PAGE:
devote himself entirely to the Divine service. Accordingly, step by step, he 
received the various minor charges of the ministry. At thirty years of age, 
he was promoted to priest's orders. He then resolved, more sedulously, 
if possible, to cultivate the Lord's vineyard. It so happened, in that part of 

ad annum Christi 639. Mensium et Dierum." 

44 See "Acta Sanctorum," tomusii., Julii v See "Les Vies des Saints," tome Hi., 

viii. De S. Disibodo Episc. et Confess., &c. pp. 67 to 69. 

Commentarius Preevius, sect, ii., num. 15, p. 48 See vol. i., " Archbishops of Dublin," 

584, and pp. 597 to 599. p. 304. 

4 > See " Historia Ecclesiastica Gentis Sco- « See "Ecclesiastical History of Ire- 

torum," tomus i., lib. iv., num. ccclxxiii. land," vol. hi., chap, xviii., sect, ix., pp. 114, 

46 As may be seen from "Catalogus Ac- 115. 

tuum Sanctorum quae MS. habentur, ordine s° See "Memoirs of the Archbishops of 



[July 8. 

the country, one of the bishops belonging to the place had been called away 
from this life ; and according to the custom prevailing, all the people assem-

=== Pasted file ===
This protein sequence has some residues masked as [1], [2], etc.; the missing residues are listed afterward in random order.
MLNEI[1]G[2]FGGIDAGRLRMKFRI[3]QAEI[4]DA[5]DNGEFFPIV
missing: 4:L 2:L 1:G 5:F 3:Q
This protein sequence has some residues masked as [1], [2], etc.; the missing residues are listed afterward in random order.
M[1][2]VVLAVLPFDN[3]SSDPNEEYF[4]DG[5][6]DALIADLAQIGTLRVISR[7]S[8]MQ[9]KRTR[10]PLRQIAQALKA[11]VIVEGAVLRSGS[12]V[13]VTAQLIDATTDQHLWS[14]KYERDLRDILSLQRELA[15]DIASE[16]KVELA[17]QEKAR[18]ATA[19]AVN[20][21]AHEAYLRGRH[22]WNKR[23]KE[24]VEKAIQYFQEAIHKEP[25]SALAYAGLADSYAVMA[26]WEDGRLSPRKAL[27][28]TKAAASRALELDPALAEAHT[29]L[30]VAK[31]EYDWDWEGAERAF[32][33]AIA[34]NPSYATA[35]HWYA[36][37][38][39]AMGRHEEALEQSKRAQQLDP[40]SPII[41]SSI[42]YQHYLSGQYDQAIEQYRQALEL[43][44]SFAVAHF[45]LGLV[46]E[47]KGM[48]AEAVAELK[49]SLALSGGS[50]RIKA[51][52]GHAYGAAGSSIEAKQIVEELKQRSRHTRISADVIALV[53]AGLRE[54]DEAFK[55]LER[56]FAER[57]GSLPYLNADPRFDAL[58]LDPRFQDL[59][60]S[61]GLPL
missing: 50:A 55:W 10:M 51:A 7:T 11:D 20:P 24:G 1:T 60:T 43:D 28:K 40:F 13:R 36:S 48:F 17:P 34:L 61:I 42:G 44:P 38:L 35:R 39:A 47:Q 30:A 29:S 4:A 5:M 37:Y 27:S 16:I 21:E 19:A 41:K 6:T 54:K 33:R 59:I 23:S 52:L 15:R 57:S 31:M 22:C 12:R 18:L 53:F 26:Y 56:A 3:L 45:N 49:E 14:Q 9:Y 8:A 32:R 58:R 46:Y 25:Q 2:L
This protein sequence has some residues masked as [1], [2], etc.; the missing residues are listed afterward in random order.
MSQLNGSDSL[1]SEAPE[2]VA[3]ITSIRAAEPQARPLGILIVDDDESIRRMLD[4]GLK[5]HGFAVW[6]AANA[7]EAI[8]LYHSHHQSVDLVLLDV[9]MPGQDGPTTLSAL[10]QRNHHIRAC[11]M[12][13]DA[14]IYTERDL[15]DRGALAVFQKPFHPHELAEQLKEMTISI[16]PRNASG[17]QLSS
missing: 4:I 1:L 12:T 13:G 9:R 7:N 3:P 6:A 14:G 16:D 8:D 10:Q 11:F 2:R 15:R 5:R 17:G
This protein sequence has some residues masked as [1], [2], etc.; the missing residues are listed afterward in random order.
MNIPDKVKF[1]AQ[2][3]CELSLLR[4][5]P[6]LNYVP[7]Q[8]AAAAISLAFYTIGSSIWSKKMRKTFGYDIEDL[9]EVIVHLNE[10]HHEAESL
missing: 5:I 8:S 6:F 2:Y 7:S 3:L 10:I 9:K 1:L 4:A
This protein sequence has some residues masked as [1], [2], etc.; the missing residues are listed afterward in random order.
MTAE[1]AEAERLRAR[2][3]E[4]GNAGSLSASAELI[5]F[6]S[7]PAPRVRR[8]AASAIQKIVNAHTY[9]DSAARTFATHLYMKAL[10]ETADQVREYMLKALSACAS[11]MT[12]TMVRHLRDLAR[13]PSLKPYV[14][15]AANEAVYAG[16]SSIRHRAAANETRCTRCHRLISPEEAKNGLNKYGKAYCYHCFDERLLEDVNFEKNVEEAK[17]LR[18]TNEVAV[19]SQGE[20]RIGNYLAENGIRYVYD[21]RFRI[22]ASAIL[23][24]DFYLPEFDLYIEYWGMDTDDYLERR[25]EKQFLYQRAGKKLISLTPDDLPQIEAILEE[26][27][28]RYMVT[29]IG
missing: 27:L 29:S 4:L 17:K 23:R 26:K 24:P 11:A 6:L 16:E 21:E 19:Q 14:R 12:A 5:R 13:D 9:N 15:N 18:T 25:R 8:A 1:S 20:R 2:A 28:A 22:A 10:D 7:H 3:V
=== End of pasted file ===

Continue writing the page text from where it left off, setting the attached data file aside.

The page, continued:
bled to chose his successor. The holiness of Disibod, and his suitability for 
that exalted office, were thoroughly well known. Accordingly, he was 
unanimously elected. Through humility, he at first refused, but those, whose 
prudent opinions he respected, urged him to comply with what seemed to be 
the will of Divine Providence. He was soon afterwards elevated to the 
dignity of Bishop, although he accepted this position with extreme reluctance. 
However, he collected around him some persons of great judgment and 
piety, by whose advice he desired to be chiefly guided. They gave him the 
greater courage to discharge the duties of his trust faithfully, and while loyal